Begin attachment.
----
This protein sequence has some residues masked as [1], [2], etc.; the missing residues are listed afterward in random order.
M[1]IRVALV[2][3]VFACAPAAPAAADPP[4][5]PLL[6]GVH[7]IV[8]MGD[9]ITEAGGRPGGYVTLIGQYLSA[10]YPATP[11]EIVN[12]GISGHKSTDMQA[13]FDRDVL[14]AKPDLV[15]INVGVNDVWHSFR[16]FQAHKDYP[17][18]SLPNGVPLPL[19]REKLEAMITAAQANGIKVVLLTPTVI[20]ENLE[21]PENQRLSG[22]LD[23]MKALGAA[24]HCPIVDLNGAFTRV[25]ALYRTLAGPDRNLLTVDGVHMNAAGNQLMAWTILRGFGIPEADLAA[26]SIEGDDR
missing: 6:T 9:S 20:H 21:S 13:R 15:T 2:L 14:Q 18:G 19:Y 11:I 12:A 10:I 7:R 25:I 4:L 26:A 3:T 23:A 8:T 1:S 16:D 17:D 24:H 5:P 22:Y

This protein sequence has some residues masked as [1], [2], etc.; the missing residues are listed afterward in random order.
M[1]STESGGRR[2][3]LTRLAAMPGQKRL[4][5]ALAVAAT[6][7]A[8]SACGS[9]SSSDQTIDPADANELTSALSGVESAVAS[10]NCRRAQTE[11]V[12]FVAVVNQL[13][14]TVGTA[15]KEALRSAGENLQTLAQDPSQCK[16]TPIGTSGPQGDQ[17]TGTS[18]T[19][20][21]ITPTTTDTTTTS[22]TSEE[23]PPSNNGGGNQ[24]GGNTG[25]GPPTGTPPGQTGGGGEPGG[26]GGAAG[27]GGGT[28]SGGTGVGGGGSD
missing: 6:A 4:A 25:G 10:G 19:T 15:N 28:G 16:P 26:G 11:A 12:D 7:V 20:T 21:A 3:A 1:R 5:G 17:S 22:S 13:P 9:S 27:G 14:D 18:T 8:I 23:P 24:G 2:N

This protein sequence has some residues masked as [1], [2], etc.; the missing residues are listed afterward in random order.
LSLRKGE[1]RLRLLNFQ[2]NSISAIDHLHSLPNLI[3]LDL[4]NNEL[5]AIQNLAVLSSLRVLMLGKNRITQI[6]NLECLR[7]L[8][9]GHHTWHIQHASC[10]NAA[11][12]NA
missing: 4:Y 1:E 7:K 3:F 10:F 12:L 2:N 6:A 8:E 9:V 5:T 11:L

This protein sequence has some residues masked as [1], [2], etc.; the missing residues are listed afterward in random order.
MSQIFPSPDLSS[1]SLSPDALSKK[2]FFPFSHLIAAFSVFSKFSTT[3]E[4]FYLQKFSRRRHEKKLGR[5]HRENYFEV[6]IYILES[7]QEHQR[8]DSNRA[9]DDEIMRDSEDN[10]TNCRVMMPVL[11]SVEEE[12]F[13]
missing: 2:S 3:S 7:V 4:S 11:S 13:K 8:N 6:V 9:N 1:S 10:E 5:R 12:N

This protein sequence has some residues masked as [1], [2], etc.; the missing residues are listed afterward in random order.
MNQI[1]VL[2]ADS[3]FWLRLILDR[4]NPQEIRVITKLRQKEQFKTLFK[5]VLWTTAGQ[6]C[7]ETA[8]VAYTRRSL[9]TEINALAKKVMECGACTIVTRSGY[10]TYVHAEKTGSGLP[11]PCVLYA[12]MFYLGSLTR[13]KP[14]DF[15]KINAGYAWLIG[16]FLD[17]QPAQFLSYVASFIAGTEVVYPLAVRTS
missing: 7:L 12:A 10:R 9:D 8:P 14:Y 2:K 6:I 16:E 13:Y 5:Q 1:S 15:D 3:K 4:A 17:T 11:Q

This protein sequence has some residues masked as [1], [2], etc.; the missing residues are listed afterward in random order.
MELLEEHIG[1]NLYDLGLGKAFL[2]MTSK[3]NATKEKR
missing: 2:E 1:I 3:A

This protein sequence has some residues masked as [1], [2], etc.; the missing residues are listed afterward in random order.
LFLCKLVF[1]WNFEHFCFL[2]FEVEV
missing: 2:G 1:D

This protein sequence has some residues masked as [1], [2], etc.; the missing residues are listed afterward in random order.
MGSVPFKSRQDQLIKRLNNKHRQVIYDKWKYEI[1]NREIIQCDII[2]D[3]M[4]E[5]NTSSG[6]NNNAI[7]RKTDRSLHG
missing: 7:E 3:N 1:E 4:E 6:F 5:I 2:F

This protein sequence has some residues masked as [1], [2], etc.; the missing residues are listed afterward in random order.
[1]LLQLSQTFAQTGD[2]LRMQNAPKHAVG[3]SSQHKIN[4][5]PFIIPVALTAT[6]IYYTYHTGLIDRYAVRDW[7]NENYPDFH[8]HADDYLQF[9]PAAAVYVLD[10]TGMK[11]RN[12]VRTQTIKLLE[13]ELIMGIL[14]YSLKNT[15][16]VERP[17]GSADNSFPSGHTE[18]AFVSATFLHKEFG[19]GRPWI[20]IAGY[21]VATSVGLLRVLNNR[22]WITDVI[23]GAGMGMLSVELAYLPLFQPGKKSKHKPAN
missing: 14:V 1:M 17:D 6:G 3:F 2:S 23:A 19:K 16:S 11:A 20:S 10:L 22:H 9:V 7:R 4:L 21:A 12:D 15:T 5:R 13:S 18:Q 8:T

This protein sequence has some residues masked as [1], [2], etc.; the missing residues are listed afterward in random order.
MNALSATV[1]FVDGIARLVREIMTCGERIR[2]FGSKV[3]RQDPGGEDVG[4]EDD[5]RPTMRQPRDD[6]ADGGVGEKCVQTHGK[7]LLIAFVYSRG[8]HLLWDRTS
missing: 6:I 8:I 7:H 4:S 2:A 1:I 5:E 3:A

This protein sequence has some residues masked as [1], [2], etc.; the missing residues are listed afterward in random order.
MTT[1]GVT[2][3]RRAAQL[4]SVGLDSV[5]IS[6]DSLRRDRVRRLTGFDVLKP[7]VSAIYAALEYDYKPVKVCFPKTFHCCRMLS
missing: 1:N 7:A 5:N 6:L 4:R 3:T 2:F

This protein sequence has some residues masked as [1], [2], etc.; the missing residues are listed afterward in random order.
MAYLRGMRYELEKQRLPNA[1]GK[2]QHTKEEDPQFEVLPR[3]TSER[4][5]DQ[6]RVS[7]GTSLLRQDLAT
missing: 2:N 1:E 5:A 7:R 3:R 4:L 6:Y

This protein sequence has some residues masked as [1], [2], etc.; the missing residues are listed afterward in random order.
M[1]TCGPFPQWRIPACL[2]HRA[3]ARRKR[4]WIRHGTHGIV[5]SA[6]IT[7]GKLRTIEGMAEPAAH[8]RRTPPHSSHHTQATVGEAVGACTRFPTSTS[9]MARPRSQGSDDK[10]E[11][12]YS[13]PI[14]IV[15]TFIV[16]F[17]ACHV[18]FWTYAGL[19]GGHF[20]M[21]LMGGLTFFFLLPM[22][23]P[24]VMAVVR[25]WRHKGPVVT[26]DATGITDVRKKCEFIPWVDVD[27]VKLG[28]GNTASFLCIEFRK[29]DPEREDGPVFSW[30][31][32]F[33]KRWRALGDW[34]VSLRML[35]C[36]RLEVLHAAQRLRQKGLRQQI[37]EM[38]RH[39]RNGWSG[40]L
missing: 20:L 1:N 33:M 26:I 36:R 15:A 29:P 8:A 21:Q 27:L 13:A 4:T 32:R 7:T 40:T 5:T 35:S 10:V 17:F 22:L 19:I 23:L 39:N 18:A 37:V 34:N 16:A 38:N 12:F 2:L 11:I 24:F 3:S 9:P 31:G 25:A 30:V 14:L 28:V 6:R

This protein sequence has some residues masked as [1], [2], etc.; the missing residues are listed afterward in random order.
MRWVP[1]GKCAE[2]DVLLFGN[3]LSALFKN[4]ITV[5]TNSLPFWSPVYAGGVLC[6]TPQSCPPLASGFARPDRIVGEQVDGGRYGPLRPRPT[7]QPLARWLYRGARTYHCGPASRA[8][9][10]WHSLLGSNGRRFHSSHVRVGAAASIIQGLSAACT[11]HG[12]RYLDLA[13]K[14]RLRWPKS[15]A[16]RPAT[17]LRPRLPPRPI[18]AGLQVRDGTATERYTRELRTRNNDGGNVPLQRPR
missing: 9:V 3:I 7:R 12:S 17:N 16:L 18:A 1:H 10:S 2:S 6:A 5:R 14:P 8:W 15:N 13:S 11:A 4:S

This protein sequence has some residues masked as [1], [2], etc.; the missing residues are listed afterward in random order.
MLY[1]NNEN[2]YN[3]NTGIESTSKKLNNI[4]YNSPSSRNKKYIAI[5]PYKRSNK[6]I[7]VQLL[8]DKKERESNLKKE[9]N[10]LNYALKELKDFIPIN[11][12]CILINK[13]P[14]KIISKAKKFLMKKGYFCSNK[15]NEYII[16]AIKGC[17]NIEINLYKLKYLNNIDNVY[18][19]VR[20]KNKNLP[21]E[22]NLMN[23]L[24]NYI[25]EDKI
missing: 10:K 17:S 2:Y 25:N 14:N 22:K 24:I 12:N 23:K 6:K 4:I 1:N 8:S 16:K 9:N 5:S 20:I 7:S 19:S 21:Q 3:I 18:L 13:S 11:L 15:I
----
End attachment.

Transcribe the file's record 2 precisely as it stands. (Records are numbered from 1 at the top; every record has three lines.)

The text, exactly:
This protein sequence has some residues masked as [1], [2], etc.; the missing residues are listed afterward in random order.
M[1]STESGGRR[2][3]LTRLAAMPGQKRL[4][5]ALAVAAT[6][7]A[8]SACGS[9]SSSDQTIDPADANELTSALSGVESAVAS[10]NCRRAQTE[11]V[12]FVAVVNQL[13][14]TVGTA[15]KEALRSAGENLQTLAQDPSQCK[16]TPIGTSGPQGDQ[17]TGTS[18]T[19][20][21]ITPTTTDTTTTS[22]TSEE[23]PPSNNGGGNQ[24]GGNTG[25]GPPTGTPPGQTGGGGEPGG[26]GGAAG[27]GGGT[28]SGGTGVGGGGSD
missing: 6:A 4:A 25:G 10:G 19:T 15:N 28:G 16:P 26:G 11:A 12:D 7:V 20:T 21:A 3:A 1:R 5:G 17:S 22:S 13:P 9:S 27:G 14:D 18:T 8:I 23:P 24:G 2:N